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Lying on the floor of a photo studio, Cynthia Miller is trying to get Lulu's attention. Her colleague holds the 5-1/2-pound Maltese from behind a seamless gray backdrop, his hands clad in black gloves to simulate a skydiving harness. "Lulu!" calls Miller, holding out a tiny piece of chicken. Her photographer snaps shot after shot while a floor fan blows Lulu's floppy ears. After two minutes the dog's miniature goggles come loose and Lulu has had enough. Where's that chicken?
This was not what Miller, 41, a self-described "serious kid," thought she'd be doing with her Harvard BA and her law degree. And by day, Miller is indeed engaged in more buttoned-down activities -- she and husband Dean Rindy run a political media and communications firm, Rindy Miller Media, in Austin, Texas. But on nights and weekends Miller and her creative team have been moonlighting, shooting pictures for "Lulu & Lolly's Road Trip," a zany calendar starring Miller's pet Malteses.
In the calendar the dogs are portrayed as filching their owners' credit cards from the sock drawer and taking off on a year of adventure, checking in each month to chronicle their escapades in charmingly misspelled postcards. After they indulge in sky diving, river rafting, and snowboarding, a Manhattan shopping spree maxes out their credit limit and forces them to return home.
"It was slow going at first," says Miller, whose media projects usually involve wrangling politicians in business suits, not fluffy white creatures sporting life vests or snowboarding gear. "Lulu is so bossy and free-spirited that she played her spastic role easily, and Lolly is really good at giving the kind of look she gives, which is slightly put-off but willing to go along."
The fact that Lolly is willing to go along at all is perhaps the most amazing part of this project. Lolly is the real poster canine for the calendar, which benefits rescue animals. Miller first laid eyes on the dog nine years ago when she dropped by the city-owned animal shelter to make a donation of blankets and dog biscuits. The shelter had just confiscated more than 140 dogs from a woman who had kept them confined to rabbit cages. All were traumatized and many were malnourished, dirty, and sick. Miller immediately signed on to help get the animals cleaned up and adopted.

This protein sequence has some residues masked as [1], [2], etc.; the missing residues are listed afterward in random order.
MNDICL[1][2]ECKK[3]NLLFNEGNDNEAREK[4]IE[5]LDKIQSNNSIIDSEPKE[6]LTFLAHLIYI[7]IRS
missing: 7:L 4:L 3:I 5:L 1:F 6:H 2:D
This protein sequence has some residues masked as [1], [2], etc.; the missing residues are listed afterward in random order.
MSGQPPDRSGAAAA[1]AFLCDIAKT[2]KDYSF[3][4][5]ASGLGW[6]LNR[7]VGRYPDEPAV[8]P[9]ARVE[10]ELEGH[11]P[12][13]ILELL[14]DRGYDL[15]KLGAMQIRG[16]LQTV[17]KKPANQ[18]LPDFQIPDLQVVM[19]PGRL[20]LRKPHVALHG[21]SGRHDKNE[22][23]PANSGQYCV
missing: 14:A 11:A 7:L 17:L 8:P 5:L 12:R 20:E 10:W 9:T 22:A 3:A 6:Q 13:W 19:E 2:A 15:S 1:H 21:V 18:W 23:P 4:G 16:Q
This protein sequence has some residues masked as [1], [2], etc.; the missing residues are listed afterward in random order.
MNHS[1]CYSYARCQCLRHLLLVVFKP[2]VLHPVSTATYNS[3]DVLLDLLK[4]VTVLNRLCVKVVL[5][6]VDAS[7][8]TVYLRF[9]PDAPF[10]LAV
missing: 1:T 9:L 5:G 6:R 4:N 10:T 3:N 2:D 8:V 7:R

During that time Miller took special notice of Lolly. "She looked so unhealthy I thought nobody would adopt her," Miller recalls. The 1-year-old dog had experienced so much trauma and neglect that her white fur had turned pale yellow, both ears had severe infections and she was terribly underweight, with "a huge head and a shrunken body."
Lolly appeared to take special notice of Miller, too. "Every time I came in, Lolly would run to the front of her cage, paw at the air, and look at me with these enormous chocolate eyes." But after about a month the young dog seemed to give up. "I came to the shelter and Lolly was lying in her cage. She didn't respond when I crouched down to talk to her and I knew she was beyond depressed. That's when I decided to adopt her." Miller already had a young Maltese, Lulu, and she thought she and Lolly would be good playmates.
But making the adopted dog part of the family was a long, agonizing process. "Lolly was an emotional wreck," Miller says. She yelped when touched, peed when startled, and instead of walking normally she scuttled," Miller says. "For five years she would make a beeline under the bed every night after dinner," Miller says. But with Miller's and Rindy's love and with Lulu as what Miller describes as a "relentlessly cheerful" sidekick, Lolly healed, both physically and emotionally.
After Hurricane Katrina Miller decided she wanted to do something to help abandoned dogs. She allowed her imagination to roam, dreaming up secret lives for her pets. Miller's musings led to the idea for the calendar, done over two years of evenings and weekends. "Lulu & Lolly's Road Trip" debuted at the Texas Book Festival in late 2006 and was so successful that Miller was able to make a four-figure contribution to the shelter where she'd found Lolly. A publisher has purchased the idea for a 2009 calendar, and Miller's now writing a novel starring the dogs. Meanwhile, the Lulu and Lolly Web site (www.luluandlolly.com) entertains visitors with their wacky adventures and sells souvenirs, with proceeds going to animal shelters.
Miller credits her dogs' sunny, mischievous personalities with helping her tap into her "funny, goofy side." She says she also learned more about herself by taking in a rescue dog. "It felt good to know that I had the capacity to be that gentle and patient and kind. I got involved in politics because I believed in the importance of making an impact. But by reaching out and helping an animal like Lolly one-on-one, I learned how powerful that connection is."
Now that Lolly has learned to trust and love, Miller need only stand by the big sofa in the comfortable living room of their Spanish-style home and announce, "It's family night!" That's everybody's cue to gather round to watch television together, a ritual the dogs love almost as much as car trips.
Originally published in Ladies' Home Journal, June 2008.